Innovating a Green Real Deal ()

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News at a glance ()

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Trump clamps down on fetal tissue research ()

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Draft bill reignites U.S. debate over patenting human genes ()

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Close-range remote sensing of Saturns rings during Cassinis ring-grazing orbits and Grand Finale ()
Saturn’s rings are an accessible exemplar of an astrophysical disk, tracing the Saturn system’s dynamical processes and history. We present close-range remote-sensing observations of the main rings from the Cassini spacecraft. We find detailed sculpting of the rings by embedded masses, and banded texture belts throughout the rings. Saturn-orbiting streams of material impact the F ring. There are fine-scaled correlations among optical depth, spectral properties, and temperature in the B ring, but anticorrelations within strong density waves in the A ring. There is no spectral distinction between plateaux and the rest of the C ring, whereas the region outward of the Keeler gap is spectrally distinct from nearby regions. These results likely indicate that radial stratification of particle physical properties, rather than compositional differences, is responsible for producing these ring structures.
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Mountain high: oldest clear signs of pot use ()

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Satellites see hurricane winds despite military signal tweaks ()

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X-ray telescope keeps Russia's space science hopes alive ()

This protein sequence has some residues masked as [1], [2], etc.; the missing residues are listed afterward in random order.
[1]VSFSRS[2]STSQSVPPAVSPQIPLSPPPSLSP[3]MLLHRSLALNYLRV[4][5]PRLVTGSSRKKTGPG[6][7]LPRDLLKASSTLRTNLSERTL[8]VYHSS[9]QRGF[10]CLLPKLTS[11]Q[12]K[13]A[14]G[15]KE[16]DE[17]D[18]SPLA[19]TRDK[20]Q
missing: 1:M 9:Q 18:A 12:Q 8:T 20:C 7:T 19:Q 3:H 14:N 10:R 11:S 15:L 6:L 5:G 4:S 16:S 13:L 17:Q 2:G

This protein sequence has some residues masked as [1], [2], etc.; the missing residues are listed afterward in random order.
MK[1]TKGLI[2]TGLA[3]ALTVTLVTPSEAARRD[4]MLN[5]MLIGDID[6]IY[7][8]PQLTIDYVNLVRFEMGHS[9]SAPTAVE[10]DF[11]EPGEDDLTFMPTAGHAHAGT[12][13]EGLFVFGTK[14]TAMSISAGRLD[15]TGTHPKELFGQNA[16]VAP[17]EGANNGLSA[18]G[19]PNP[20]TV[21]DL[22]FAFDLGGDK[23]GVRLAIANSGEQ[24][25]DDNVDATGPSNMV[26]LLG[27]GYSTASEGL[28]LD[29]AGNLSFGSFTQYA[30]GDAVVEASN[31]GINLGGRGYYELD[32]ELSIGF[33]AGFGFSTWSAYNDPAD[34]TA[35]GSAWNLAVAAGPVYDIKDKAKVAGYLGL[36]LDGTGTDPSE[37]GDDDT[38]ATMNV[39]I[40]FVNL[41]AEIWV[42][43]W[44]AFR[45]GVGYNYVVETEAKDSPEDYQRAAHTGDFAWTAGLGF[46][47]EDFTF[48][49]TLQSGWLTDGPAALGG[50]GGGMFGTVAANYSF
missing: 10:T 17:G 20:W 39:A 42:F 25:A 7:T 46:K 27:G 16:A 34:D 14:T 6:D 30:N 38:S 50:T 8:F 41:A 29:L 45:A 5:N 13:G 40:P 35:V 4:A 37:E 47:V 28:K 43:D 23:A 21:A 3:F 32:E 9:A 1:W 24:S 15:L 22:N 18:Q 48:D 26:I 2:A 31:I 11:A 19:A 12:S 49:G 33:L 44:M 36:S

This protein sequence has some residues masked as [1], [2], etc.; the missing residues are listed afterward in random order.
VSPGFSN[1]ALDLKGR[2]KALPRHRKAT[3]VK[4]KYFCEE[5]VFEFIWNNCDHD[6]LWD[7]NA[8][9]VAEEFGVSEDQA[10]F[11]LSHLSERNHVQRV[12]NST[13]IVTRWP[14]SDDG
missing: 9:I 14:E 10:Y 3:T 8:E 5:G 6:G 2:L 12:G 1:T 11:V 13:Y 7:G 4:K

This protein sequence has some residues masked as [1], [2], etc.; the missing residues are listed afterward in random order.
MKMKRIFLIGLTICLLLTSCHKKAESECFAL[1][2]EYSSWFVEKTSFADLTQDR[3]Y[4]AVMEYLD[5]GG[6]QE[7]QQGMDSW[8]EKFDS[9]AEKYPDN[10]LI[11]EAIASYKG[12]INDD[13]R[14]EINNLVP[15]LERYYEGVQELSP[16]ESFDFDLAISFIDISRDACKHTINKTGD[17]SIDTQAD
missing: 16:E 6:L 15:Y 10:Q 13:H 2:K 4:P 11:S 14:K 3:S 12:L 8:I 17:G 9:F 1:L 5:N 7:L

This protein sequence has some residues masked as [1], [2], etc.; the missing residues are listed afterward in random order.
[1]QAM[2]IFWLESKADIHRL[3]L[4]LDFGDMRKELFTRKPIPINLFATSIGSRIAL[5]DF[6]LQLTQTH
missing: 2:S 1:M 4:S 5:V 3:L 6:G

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Experimental drug holds off type 1 diabetes ()

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The confession ()

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The origin of Saturn's rings and moons ()

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Gut microbes metabolize Parkinson's disease drug ()

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Catching structural transitions in liquids ()

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Scaling up nanoporous graphene membranes ()

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A marine chemical defense partnership ()

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Science fiction: Fictitious experiments in patents ()

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Mind tricks ()

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Much ado about method ()

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Inclusive chimpanzee conservation ()

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Inclusive chimpanzee conservation--Response ()

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Romanian carnivores at a crossroads ()

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How to make almonds palatable ()

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Supported graphene-based membranes ()

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ATP production under lockdown ()

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Three's a charm for iron and CO2 ()

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Dynamic metasurfaces ()